|Death||May 8, 1914 (Mediterranean Sea)|
Seth Edulji (or Eduljee) Dinshaw, CIE (died 8 May 1914) was one of the foremost philanthropists from prepartition Karachi.
A member of the Parsi community, he made his initial fortune during the Second Afghan War (1878–1881) by being a contractor for the British Army. He then took his wealth and invested it in land and factories which reaped him huge rewards. By the late nineteenth century, he owned around half of the city of Karachi, and the local government is believed to have placed an informal ban on his acquiring any more. His enterprises included a factory for pressing cotton and wool for export and an ice factory. He also had substantial landholdings in Mumbai.
He donated large sums of money for various charitable works which benefited both his own community as well as the general public at large. These included:
Hospitals and dispensaries
- Lady Dufferin Hospital. When the Vicerene, Lady Dufferin, collected funds to build a hospital in Karachi in 1884, she collected Rs 10,000 from the whole population of the city. Edulji Dinshaw, personally, gave Rs 85,000.
- Edulji Dinshaw Dispensary. In 1882, Edulji Dinshaw commissioned the architect James Strachan to build an Italianate charitable dispensary in Saddar in Karachi - the dispensary still functions today.
- Nadirshaw Edulji Dinshaw Dispensary
Education, art and architecture
- In 1885 and again in 1887, he gave Rs. 3000/- towards the college fund of Sind Art College in Karachi.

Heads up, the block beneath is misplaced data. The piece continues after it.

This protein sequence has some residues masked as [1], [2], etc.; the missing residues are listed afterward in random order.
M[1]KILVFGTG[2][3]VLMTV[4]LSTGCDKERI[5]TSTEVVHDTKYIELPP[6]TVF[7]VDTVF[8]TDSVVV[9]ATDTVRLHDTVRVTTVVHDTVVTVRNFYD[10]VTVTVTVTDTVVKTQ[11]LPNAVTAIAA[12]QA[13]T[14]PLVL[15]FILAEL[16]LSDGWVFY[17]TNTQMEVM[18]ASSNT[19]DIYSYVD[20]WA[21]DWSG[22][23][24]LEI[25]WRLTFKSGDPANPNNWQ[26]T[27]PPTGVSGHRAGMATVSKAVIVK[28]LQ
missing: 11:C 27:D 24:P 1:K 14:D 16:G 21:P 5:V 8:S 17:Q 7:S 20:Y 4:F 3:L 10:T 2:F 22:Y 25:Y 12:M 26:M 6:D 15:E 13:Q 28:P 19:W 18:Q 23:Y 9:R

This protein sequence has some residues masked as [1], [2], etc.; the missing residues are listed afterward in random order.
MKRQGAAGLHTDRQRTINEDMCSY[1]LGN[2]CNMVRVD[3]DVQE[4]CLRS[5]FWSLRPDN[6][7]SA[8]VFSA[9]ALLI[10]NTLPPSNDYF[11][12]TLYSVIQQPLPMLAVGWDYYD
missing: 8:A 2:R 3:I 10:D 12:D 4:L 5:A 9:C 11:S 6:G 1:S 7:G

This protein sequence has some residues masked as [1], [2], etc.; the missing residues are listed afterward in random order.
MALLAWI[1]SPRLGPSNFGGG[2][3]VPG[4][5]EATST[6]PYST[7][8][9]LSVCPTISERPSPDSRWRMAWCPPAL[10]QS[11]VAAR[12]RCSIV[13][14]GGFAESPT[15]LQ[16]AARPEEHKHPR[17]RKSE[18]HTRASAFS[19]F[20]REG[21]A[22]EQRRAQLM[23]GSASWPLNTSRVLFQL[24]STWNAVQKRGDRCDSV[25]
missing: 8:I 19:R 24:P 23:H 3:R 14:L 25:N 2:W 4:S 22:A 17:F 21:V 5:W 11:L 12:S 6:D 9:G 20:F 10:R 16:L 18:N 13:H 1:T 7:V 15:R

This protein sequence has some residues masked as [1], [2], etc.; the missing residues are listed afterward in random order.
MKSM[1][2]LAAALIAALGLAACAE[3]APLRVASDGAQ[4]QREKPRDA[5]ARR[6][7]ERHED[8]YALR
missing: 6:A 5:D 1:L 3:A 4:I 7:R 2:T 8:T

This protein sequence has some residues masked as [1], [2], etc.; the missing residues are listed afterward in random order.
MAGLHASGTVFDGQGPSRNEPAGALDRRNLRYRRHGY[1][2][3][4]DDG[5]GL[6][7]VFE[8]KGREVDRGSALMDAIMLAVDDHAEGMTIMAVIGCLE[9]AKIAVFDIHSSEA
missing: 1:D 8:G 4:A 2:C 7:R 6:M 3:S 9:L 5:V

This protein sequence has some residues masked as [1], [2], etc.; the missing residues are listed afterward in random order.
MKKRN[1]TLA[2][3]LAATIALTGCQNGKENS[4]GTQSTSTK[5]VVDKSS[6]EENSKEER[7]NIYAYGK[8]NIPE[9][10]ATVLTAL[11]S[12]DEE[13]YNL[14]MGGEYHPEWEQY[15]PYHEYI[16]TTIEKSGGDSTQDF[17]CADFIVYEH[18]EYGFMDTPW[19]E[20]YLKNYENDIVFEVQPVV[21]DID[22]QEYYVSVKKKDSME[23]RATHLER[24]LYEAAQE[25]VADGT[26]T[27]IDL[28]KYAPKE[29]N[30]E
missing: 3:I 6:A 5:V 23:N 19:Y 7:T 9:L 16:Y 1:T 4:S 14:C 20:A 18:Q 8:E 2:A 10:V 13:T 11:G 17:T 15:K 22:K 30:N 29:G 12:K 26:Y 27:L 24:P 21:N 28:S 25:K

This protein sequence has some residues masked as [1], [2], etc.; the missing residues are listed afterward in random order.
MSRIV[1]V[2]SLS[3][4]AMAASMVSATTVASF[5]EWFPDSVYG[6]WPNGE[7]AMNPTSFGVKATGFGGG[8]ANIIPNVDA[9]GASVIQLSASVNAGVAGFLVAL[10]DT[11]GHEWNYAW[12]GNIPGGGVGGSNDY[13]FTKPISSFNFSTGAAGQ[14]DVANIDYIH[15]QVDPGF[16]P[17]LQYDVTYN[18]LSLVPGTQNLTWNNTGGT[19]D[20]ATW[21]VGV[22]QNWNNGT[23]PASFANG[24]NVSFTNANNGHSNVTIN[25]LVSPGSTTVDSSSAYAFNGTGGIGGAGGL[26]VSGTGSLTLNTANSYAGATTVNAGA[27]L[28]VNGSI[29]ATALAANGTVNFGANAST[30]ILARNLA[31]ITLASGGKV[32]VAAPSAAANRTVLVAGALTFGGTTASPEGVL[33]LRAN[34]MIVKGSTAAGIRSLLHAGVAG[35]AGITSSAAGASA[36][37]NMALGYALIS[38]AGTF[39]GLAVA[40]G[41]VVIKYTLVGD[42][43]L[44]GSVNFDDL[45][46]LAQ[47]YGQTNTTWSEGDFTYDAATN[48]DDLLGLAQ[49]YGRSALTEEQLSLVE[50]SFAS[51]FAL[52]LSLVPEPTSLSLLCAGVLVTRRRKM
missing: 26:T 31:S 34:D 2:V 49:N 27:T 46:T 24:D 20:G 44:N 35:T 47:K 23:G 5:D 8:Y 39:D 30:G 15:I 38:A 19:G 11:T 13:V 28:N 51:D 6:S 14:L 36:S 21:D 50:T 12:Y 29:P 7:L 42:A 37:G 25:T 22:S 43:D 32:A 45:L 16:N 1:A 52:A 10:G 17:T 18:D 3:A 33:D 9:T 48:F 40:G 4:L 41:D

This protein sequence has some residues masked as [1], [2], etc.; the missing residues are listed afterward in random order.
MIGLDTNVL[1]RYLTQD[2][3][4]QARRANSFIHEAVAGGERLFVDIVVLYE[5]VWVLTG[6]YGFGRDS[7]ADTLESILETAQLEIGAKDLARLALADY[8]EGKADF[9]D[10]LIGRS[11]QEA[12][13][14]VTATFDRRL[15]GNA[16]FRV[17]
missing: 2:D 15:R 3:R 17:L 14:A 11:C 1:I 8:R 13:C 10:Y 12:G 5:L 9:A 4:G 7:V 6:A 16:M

- He donated a bust of King Edward VII which stood in Frere Hall in the Civil Lines area of Karachi.
- In 1890, he also commissioned a marble fountain, which had seraphs as the central feature of its design, which stands in the gardens of Frere Hall, and which has fallen into disrepair in recent years
- In the 1910s he donated Rs 75,000 to the Mama Parsi Girls' School in Karachi, and started a hostel in the school.
- The Bachubai Edulji Dinshaw Nirashrit Fund
- The Soonabai Edulji Dinshaw Charitable Fund
He was a Director of Land and Shipping Co and a delegate of the Parsi Matrimonial Court. He was also a Trustee of the Karachi Port Trust (KPT), located on Eduljee Dinshaw Road, and a member of Karachi Municipal Corporation (KMC).
For his services to the public, in 1899 he became the first recipient of the C.I.E.award in the city.
On 8 May 1914, while on his way to England, he died at sea, near Port Said, Egypt. In recognition of his contribution, and that of his first son Nadirshaw, to the city of Karachi, statues of them were placed at the intersection of Karachi's main roads in the 1930s. When unveiling the statue of Edulji Dinshaw, Sir Frederick Sykes, then Governor of Bombay, remarked that 'It is peculiarly appropriate that the city of Karachi should choose Mr Edulji Dinshaw as a fitting subject to be honoured by the erection of a statue in one of the most imposing and important sites in the whole town, for he had the vision to recognise fully the possibilities of greatness that the city held and also contributed very largely himself to developing it.' After partition, the statues were removed, and can now be seen in the grounds of the Karachi Parsi Institute.
He had two sons, Nadirshaw Edulji Dinshaw and Framroze Edulji Dinshaw (known as FE Dinshaw). His first son, Nadirshaw Edulji Dinshaw, continued his business in Karachi and also his philanthropic ways. His second son, FE Dinshaw, took over the family's properties in Mumbai, and went on to become one of prepartition India's most prominent businessmen and lawyers.
His grandson Hoshang NE Dinshaw, who was Nadirshaw Edulji Dinshaw's oldest son, played an important part in the economic development of Pakistan, including as the President of the Central Board of Directors of the National Bank of Pakistan.
The descendants of Seth Edulji Dinshaw have kept up his philanthropic tradition. The Edulji Dinshaw family remains particularly noted for their charitable donations, especially to non-Parsis.